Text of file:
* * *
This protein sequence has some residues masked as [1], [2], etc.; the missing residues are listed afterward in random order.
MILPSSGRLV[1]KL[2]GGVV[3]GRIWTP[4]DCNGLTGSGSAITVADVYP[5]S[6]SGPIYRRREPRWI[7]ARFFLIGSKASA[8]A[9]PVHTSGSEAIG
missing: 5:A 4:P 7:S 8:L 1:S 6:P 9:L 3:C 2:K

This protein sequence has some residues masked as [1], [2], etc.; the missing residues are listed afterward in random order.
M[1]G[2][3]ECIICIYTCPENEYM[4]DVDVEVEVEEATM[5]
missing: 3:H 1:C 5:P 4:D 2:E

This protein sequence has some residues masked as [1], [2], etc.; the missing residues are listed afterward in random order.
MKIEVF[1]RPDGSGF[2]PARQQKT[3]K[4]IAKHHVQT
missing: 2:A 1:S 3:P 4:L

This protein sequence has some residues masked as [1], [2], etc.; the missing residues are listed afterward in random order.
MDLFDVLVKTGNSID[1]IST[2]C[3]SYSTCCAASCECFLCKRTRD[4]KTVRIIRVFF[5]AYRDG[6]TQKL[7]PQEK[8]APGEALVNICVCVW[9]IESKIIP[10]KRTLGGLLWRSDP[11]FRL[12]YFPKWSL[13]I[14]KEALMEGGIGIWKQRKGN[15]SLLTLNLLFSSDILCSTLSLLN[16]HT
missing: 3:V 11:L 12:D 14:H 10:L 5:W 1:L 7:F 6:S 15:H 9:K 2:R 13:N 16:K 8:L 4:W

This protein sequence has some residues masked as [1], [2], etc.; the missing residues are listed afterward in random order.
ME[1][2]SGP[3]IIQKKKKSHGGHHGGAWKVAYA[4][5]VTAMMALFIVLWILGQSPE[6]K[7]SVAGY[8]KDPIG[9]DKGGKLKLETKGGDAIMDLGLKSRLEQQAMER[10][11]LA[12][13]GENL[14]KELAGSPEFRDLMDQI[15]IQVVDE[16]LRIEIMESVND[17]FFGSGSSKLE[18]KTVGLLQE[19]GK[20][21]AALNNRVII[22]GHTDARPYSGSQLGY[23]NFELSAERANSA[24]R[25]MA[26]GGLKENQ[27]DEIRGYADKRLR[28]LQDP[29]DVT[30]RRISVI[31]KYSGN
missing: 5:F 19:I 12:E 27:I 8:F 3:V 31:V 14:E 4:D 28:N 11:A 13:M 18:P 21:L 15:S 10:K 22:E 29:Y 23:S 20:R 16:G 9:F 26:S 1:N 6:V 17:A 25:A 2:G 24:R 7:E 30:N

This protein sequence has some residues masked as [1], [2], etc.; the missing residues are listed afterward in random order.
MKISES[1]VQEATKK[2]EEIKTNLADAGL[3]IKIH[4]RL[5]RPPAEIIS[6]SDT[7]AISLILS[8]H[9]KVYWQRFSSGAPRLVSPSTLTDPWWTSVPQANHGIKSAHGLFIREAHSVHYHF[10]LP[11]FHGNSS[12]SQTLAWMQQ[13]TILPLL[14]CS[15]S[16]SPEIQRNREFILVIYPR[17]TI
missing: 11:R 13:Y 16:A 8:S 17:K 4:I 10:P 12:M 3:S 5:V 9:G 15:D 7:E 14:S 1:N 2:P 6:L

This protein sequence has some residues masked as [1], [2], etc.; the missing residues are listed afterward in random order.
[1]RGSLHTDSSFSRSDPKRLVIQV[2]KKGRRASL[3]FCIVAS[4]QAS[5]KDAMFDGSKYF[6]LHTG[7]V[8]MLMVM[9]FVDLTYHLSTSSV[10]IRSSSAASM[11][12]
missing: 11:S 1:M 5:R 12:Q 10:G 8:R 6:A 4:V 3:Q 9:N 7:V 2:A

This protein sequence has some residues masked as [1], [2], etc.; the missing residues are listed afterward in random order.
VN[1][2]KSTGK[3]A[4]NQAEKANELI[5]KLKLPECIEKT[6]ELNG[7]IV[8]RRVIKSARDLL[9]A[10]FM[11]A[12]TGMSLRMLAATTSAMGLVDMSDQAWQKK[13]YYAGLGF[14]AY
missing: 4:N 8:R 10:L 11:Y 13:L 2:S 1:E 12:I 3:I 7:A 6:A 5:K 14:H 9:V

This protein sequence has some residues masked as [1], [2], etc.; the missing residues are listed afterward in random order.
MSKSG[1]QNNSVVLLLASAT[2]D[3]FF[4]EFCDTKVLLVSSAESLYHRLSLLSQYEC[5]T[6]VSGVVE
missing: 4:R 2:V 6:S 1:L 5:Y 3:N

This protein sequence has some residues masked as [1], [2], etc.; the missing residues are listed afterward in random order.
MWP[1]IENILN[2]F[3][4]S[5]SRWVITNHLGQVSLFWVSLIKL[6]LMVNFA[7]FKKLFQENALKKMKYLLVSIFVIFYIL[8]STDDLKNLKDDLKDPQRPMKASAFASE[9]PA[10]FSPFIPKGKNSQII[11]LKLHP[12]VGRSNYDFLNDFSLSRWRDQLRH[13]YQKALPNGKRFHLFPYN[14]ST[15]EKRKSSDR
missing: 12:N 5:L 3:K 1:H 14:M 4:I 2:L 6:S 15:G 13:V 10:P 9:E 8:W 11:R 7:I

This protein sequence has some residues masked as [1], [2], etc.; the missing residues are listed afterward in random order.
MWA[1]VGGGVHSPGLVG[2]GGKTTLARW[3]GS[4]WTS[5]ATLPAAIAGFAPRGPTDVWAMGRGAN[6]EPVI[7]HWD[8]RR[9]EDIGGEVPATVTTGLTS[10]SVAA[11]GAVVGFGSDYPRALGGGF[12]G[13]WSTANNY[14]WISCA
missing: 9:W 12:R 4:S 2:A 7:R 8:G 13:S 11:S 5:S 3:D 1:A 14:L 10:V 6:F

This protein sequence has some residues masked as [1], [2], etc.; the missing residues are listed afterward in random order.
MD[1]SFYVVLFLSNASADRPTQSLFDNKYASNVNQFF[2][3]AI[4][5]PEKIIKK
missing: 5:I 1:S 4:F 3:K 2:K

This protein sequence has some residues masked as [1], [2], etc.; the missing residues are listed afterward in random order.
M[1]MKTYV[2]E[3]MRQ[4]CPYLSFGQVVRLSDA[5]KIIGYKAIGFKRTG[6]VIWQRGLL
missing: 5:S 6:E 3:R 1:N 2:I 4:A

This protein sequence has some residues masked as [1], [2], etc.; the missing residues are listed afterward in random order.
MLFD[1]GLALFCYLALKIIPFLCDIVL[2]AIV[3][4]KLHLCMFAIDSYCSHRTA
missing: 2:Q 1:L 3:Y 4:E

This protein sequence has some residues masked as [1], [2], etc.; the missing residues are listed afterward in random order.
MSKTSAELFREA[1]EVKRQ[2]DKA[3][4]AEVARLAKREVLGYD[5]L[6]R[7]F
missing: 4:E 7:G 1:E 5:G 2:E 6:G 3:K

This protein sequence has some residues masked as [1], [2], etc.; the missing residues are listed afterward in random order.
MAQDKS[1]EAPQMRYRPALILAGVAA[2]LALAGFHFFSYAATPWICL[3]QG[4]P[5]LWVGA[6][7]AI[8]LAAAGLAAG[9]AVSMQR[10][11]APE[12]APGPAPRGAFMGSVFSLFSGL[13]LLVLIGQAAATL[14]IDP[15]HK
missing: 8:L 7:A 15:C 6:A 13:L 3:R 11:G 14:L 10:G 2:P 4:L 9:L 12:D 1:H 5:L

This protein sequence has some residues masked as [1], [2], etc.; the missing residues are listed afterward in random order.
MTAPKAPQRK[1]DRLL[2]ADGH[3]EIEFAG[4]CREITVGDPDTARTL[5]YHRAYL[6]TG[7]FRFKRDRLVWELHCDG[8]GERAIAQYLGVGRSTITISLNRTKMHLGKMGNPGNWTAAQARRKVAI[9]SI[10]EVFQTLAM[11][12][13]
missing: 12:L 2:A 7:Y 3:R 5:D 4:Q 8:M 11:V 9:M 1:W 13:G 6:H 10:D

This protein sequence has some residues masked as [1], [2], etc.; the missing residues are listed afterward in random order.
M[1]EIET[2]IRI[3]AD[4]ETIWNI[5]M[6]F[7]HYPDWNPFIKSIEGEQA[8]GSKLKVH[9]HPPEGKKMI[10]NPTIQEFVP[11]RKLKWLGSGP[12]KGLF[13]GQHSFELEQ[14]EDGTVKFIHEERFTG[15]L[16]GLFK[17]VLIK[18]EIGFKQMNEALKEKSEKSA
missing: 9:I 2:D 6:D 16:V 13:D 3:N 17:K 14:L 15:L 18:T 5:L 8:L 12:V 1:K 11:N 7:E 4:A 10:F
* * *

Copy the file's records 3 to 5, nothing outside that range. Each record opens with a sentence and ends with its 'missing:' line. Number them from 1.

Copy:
This protein sequence has some residues masked as [1], [2], etc.; the missing residues are listed afterward in random order.
MKIEVF[1]RPDGSGF[2]PARQQKT[3]K[4]IAKHHVQT
missing: 2:A 1:S 3:P 4:L

This protein sequence has some residues masked as [1], [2], etc.; the missing residues are listed afterward in random order.
MDLFDVLVKTGNSID[1]IST[2]C[3]SYSTCCAASCECFLCKRTRD[4]KTVRIIRVFF[5]AYRDG[6]TQKL[7]PQEK[8]APGEALVNICVCVW[9]IESKIIP[10]KRTLGGLLWRSDP[11]FRL[12]YFPKWSL[13]I[14]KEALMEGGIGIWKQRKGN[15]SLLTLNLLFSSDILCSTLSLLN[16]HT
missing: 3:V 11:L 12:D 14:H 10:L 5:W 1:L 7:F 6:S 15:H 9:K 2:R 13:N 16:K 8:L 4:W

This protein sequence has some residues masked as [1], [2], etc.; the missing residues are listed afterward in random order.
ME[1][2]SGP[3]IIQKKKKSHGGHHGGAWKVAYA[4][5]VTAMMALFIVLWILGQSPE[6]K[7]SVAGY[8]KDPIG[9]DKGGKLKLETKGGDAIMDLGLKSRLEQQAMER[10][11]LA[12][13]GENL[14]KELAGSPEFRDLMDQI[15]IQVVDE[16]LRIEIMESVND[17]FFGSGSSKLE[18]KTVGLLQE[19]GK[20][21]AALNNRVII[22]GHTDARPYSGSQLGY[23]NFELSAERANSA[24]R[25]MA[26]GGLKENQ[27]DEIRGYADKRLR[28]LQDP[29]DVT[30]RRISVI[31]KYSGN
missing: 5:F 19:I 12:E 27:I 8:F 3:V 31:V 14:E 4:D 28:N 11:A 13:M 18:P 21:L 15:S 10:K 22:E 29:Y 23:S 20:R 16:G 9:F 26:S 1:N 6:V 17:A 25:A 2:G 24:R 7:E 30:N